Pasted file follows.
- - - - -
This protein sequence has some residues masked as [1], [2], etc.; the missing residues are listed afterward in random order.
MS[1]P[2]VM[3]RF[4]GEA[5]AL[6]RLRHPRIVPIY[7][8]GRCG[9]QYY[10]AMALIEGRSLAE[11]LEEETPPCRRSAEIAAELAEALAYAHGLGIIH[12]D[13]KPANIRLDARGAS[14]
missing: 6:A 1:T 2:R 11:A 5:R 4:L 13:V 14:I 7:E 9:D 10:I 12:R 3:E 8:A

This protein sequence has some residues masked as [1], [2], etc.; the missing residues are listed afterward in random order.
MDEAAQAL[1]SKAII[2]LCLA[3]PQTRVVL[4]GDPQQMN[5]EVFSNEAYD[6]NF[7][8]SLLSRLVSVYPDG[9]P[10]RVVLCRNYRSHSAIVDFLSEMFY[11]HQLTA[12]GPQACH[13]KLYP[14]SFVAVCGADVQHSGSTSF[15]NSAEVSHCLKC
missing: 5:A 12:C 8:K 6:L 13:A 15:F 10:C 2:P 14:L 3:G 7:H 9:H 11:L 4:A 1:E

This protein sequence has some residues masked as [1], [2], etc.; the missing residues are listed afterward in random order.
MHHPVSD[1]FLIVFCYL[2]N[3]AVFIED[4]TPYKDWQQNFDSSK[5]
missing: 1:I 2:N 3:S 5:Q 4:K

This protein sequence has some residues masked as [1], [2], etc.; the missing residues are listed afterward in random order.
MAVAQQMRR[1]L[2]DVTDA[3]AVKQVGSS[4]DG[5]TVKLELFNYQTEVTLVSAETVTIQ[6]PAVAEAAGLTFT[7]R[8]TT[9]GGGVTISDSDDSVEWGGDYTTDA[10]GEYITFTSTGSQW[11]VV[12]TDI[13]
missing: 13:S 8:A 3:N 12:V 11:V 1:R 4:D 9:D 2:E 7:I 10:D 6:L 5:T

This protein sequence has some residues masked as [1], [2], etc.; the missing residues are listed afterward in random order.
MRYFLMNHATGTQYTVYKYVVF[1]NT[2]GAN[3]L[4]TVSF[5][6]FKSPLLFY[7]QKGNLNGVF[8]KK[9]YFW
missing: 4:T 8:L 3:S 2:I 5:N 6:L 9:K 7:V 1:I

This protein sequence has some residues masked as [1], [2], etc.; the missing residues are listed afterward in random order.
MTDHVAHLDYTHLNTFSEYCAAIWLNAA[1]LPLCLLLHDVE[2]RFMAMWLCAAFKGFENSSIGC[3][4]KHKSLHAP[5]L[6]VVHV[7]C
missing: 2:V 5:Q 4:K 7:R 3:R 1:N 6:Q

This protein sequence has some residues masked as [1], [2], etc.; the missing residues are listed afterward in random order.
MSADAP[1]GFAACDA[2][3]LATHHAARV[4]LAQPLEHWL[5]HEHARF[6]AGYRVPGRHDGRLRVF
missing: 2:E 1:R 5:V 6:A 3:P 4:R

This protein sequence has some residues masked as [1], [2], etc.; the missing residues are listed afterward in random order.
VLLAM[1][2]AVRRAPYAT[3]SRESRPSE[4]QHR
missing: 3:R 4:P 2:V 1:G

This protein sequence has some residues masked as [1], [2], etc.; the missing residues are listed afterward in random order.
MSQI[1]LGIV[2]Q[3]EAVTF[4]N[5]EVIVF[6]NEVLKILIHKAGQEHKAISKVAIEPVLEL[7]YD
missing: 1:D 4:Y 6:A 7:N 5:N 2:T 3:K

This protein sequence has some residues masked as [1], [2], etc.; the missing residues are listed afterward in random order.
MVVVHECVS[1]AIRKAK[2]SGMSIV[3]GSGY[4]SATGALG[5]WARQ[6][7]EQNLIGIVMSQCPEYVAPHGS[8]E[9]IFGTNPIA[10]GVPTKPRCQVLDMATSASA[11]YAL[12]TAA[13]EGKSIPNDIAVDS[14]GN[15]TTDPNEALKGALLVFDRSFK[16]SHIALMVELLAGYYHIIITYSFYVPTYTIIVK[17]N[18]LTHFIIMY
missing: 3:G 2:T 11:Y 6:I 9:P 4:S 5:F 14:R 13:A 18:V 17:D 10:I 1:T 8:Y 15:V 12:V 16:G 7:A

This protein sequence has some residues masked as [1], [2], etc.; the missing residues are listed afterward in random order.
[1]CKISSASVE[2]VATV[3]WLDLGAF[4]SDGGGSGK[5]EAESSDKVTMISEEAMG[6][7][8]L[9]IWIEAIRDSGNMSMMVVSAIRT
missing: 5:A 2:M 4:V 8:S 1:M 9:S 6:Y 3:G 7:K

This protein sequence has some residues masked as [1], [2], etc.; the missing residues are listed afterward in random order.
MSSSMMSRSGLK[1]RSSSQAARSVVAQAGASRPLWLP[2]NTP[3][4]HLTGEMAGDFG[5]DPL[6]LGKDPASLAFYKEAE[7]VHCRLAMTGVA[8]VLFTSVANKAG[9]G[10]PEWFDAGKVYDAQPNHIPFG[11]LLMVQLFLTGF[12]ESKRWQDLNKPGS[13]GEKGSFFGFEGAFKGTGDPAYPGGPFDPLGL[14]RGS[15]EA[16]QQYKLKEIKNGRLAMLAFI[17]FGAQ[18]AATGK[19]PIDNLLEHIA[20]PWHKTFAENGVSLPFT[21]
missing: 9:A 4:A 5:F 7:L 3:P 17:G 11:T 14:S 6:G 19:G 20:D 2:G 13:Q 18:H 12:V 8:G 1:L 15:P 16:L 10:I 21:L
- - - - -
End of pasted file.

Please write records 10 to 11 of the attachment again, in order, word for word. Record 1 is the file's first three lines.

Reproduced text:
This protein sequence has some residues masked as [1], [2], etc.; the missing residues are listed afterward in random order.
MVVVHECVS[1]AIRKAK[2]SGMSIV[3]GSGY[4]SATGALG[5]WARQ[6][7]EQNLIGIVMSQCPEYVAPHGS[8]E[9]IFGTNPIA[10]GVPTKPRCQVLDMATSASA[11]YAL[12]TAA[13]EGKSIPNDIAVDS[14]GN[15]TTDPNEALKGALLVFDRSFK[16]SHIALMVELLAGYYHIIITYSFYVPTYTIIVK[17]N[18]LTHFIIMY
missing: 3:G 2:T 11:Y 6:I 9:P 4:S 5:F 14:R 13:A 18:V 17:D 10:I 1:T 8:Y 15:V 12:V 16:G 7:A

This protein sequence has some residues masked as [1], [2], etc.; the missing residues are listed afterward in random order.
[1]CKISSASVE[2]VATV[3]WLDLGAF[4]SDGGGSGK[5]EAESSDKVTMISEEAMG[6][7][8]L[9]IWIEAIRDSGNMSMMVVSAIRT
missing: 5:A 2:M 4:V 8:S 1:M 9:S 6:Y 3:G 7:K